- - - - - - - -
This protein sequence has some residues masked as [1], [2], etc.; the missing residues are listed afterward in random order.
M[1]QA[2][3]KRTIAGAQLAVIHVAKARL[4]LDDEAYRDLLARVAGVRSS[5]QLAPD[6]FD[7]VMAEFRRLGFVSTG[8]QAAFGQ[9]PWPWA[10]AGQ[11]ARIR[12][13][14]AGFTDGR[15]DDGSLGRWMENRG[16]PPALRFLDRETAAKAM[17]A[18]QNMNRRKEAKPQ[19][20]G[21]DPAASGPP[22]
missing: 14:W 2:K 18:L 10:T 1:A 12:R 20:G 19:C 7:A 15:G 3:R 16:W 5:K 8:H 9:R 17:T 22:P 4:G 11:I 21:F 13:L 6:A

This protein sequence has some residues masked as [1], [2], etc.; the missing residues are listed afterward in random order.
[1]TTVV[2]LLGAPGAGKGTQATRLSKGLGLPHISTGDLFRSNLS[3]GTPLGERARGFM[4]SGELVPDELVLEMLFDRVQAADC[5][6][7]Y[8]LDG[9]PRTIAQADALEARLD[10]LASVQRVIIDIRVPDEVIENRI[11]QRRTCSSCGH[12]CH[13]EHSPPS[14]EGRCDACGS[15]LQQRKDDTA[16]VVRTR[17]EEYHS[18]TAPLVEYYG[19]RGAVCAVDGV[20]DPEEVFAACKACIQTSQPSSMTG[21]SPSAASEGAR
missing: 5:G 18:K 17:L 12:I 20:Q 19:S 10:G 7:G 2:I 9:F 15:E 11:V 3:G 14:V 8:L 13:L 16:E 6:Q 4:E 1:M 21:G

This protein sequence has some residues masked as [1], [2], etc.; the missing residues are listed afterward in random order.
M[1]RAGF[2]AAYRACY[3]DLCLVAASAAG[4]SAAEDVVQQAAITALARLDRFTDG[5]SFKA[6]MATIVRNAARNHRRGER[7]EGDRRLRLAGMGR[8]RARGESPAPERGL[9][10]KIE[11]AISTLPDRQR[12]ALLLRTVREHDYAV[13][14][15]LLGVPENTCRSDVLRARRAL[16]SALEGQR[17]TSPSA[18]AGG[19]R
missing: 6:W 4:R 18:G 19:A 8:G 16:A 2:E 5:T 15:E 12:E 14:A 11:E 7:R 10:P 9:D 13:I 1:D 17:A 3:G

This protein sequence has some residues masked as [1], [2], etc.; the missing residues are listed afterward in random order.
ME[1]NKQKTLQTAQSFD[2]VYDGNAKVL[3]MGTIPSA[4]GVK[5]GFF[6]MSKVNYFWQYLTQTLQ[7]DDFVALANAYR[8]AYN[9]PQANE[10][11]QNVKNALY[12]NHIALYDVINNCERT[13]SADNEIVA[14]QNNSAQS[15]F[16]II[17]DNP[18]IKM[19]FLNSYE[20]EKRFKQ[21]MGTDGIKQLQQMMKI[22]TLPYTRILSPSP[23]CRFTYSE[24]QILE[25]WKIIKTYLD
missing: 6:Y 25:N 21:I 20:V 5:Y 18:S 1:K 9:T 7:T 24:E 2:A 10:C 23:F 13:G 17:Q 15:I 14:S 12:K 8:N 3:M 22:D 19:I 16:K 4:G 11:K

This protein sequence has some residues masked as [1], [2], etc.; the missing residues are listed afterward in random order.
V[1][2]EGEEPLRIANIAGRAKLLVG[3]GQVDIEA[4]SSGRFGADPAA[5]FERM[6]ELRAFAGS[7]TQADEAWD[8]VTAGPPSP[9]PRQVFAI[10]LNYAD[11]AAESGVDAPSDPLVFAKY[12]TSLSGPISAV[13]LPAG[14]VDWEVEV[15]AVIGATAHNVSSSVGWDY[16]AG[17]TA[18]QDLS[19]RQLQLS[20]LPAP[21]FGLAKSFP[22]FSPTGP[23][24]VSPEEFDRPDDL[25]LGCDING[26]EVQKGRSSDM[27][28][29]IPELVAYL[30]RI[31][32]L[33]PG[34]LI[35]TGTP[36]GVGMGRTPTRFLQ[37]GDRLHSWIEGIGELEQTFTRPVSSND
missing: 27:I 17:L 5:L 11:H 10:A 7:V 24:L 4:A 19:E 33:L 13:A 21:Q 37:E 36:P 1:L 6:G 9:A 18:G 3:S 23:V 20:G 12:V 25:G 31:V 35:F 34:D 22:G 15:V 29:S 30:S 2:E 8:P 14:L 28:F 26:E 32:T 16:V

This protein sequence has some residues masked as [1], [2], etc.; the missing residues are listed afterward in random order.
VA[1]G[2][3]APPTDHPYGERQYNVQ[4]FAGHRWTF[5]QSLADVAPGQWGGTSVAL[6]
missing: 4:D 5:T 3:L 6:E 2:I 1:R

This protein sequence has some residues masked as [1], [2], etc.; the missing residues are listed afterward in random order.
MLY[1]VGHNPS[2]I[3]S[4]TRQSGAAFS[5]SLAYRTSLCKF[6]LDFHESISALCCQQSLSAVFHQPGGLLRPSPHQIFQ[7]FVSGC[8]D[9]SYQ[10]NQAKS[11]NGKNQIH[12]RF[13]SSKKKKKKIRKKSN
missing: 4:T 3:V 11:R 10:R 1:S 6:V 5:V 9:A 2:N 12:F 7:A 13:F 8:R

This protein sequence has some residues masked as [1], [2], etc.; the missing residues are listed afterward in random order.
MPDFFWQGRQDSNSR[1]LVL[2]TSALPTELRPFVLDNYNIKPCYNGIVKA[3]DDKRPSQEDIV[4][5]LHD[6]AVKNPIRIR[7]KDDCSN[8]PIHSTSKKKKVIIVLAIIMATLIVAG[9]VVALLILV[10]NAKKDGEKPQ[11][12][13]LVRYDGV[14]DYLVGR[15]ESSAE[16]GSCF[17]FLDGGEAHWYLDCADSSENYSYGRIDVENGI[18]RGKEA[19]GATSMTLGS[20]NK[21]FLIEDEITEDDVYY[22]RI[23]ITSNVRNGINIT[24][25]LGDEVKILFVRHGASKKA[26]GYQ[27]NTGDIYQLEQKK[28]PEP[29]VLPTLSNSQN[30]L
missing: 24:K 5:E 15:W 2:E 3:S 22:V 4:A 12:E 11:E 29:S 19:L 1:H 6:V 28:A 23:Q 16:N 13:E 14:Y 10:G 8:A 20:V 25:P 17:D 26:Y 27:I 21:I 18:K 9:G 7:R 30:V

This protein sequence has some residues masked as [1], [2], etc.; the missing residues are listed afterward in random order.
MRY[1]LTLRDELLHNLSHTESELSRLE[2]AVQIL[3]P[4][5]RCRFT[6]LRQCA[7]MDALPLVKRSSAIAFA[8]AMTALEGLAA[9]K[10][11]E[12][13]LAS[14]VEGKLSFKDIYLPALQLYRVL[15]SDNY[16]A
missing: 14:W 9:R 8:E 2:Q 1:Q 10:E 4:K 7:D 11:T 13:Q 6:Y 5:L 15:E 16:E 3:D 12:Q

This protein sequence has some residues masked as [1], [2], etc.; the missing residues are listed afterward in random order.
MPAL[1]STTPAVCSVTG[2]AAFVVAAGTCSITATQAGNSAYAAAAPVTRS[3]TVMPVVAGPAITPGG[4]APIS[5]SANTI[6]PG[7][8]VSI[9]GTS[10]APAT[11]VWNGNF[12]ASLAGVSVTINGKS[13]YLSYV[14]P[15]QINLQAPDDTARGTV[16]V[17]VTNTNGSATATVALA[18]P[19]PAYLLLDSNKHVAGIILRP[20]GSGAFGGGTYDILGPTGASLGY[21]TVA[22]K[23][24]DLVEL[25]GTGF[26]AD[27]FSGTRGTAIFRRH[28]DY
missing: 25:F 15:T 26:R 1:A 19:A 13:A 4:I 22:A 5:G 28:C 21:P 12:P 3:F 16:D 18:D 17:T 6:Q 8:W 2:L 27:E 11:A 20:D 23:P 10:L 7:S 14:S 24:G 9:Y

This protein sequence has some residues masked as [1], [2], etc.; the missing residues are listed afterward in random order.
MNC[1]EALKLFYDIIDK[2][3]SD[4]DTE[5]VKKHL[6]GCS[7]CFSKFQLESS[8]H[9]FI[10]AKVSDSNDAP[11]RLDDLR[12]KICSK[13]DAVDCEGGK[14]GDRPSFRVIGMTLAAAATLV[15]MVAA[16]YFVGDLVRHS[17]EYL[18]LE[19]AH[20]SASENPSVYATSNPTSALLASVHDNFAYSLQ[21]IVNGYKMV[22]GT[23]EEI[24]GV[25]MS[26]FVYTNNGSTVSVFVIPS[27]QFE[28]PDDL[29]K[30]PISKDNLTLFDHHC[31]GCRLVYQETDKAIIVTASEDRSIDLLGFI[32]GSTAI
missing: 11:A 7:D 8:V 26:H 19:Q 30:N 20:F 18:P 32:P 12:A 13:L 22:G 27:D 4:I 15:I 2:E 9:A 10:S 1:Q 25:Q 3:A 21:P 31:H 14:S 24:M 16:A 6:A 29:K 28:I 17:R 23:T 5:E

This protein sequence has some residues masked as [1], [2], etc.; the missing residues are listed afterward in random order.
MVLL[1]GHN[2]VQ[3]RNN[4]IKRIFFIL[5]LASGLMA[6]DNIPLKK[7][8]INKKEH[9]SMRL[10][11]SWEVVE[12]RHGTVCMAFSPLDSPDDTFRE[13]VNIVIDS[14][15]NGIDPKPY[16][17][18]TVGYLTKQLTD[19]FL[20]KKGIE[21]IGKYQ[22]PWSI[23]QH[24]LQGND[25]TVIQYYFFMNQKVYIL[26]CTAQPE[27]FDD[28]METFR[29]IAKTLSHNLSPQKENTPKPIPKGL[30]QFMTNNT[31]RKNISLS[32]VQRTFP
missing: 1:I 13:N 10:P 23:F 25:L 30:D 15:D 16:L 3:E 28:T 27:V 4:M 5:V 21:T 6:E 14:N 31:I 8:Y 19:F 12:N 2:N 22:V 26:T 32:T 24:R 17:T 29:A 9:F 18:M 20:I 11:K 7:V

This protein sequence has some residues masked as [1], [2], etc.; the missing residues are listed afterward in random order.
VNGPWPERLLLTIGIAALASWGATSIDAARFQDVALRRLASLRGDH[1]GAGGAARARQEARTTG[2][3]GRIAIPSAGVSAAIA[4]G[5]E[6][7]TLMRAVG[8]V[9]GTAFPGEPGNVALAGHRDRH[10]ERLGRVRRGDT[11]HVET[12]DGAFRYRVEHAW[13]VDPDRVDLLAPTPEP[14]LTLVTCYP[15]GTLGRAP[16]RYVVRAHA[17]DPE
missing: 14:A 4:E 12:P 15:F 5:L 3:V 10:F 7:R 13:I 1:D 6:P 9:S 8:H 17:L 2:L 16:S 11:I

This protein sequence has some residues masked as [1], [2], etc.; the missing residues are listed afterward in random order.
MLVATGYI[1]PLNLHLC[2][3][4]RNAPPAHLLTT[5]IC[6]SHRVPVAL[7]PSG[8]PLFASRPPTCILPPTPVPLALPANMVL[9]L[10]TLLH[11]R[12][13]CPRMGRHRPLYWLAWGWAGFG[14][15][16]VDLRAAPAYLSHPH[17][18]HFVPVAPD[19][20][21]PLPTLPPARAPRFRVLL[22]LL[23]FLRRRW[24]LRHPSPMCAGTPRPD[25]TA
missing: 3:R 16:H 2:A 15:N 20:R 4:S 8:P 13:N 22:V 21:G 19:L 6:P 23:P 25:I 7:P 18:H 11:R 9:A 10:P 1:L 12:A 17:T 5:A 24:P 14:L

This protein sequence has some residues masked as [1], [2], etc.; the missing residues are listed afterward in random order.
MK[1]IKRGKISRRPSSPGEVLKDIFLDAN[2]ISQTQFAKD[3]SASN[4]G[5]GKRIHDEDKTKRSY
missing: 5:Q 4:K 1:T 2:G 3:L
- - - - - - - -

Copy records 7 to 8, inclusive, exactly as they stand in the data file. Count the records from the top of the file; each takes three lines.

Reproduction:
This protein sequence has some residues masked as [1], [2], etc.; the missing residues are listed afterward in random order.
MLY[1]VGHNPS[2]I[3]S[4]TRQSGAAFS[5]SLAYRTSLCKF[6]LDFHESISALCCQQSLSAVFHQPGGLLRPSPHQIFQ[7]FVSGC[8]D[9]SYQ[10]NQAKS[11]NGKNQIH[12]RF[13]SSKKKKKKIRKKSN
missing: 4:T 3:V 11:R 10:R 1:S 6:V 5:V 9:A 2:N 12:F 7:A 13:F 8:R

This protein sequence has some residues masked as [1], [2], etc.; the missing residues are listed afterward in random order.
MPDFFWQGRQDSNSR[1]LVL[2]TSALPTELRPFVLDNYNIKPCYNGIVKA[3]DDKRPSQEDIV[4][5]LHD[6]AVKNPIRIR[7]KDDCSN[8]PIHSTSKKKKVIIVLAIIMATLIVAG[9]VVALLILV[10]NAKKDGEKPQ[11][12][13]LVRYDGV[14]DYLVGR[15]ESSAE[16]GSCF[17]FLDGGEAHWYLDCADSSENYSYGRIDVENGI[18]RGKEA[19]GATSMTLGS[20]NK[21]FLIEDEITEDDVYY[22]RI[23]ITSNVRNGINIT[24][25]LGDEVKILFVRHGASKKA[26]GYQ[27]NTGDIYQLEQKK[28]PEP[29]VLPTLSNSQN[30]L
missing: 24:K 5:E 15:W 2:E 3:S 22:V 4:A 12:E 11:E 29:S 19:L 1:H 6:V 28:A 23:Q 16:N 13:E 14:Y 10:G 8:A 20:V 25:P 17:D 26:Y 27:I 21:I 18:K 9:G 7:R 30:V